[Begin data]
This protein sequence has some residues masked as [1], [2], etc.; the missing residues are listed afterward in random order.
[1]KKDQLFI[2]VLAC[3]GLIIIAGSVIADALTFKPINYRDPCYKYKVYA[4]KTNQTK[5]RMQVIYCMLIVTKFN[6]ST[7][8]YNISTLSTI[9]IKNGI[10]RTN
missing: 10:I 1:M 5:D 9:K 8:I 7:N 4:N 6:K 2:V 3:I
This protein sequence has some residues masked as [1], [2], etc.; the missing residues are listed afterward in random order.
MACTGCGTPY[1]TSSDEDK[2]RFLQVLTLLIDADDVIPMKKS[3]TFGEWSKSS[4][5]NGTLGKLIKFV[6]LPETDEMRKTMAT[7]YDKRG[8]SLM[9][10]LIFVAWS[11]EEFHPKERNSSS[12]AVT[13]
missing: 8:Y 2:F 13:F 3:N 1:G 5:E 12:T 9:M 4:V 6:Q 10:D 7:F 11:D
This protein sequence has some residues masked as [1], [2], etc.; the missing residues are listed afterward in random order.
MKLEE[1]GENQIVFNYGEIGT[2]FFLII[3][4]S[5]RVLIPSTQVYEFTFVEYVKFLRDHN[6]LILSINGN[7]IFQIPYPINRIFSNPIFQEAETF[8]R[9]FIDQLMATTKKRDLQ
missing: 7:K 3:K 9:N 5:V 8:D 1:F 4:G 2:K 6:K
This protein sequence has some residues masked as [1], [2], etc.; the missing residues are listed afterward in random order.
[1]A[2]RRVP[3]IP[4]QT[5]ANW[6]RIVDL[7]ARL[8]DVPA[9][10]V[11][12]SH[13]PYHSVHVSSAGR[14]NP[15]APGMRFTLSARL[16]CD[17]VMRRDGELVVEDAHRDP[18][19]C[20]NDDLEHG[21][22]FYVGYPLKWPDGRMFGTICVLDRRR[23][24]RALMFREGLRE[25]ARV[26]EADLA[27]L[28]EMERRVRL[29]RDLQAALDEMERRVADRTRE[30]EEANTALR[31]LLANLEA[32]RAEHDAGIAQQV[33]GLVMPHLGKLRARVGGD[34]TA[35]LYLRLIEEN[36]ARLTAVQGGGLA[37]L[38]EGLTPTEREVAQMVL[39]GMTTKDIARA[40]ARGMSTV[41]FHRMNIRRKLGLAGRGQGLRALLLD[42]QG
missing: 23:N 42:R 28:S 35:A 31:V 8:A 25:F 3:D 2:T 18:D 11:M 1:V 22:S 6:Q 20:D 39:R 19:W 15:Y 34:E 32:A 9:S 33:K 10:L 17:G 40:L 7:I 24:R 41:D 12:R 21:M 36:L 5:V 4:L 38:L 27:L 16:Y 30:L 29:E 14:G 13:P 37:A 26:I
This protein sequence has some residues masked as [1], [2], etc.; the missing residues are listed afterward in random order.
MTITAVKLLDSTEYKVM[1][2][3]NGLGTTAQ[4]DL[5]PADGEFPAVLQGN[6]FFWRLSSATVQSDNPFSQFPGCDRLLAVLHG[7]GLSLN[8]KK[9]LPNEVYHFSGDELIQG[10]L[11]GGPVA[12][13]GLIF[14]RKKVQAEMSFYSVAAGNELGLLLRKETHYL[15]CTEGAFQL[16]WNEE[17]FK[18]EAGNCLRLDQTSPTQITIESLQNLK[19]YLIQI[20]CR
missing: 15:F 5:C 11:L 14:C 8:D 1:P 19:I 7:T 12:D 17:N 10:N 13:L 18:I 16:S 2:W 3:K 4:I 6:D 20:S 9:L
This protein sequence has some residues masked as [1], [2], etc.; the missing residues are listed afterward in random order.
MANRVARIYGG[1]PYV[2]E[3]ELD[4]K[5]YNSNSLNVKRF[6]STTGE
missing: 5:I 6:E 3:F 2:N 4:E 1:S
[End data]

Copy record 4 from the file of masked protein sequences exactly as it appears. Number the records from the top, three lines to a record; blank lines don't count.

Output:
This protein sequence has some residues masked as [1], [2], etc.; the missing residues are listed afterward in random order.
[1]A[2]RRVP[3]IP[4]QT[5]ANW[6]RIVDL[7]ARL[8]DVPA[9][10]V[11][12]SH[13]PYHSVHVSSAGR[14]NP[15]APGMRFTLSARL[16]CD[17]VMRRDGELVVEDAHRDP[18][19]C[20]NDDLEHG[21][22]FYVGYPLKWPDGRMFGTICVLDRRR[23][24]RALMFREGLRE[25]ARV[26]EADLA[27]L[28]EMERRVRL[29]RDLQAALDEMERRVADRTRE[30]EEANTALR[31]LLANLEA[32]RAEHDAGIAQQV[33]GLVMPHLGKLRARVGGD[34]TA[35]LYLRLIEEN[36]ARLTAVQGGGLA[37]L[38]EGLTPTEREVAQMVL[39]GMTTKDIARA[40]ARGMSTV[41]FHRMNIRRKLGLAGRGQGLRALLLD[42]QG
missing: 23:N 42:R 28:S 35:A 31:V 8:A 25:F 3:D 2:T 18:D 11:M 1:V 22:S 6:Q 20:D 39:R 19:W 15:Y 34:E 32:A 9:S 33:K 10:L 17:G 40:L 7:I 24:R 41:D 12:R 21:M 36:L 5:V 4:L 38:L 27:L 16:Y 30:L 29:E 14:G 13:P 37:A 26:I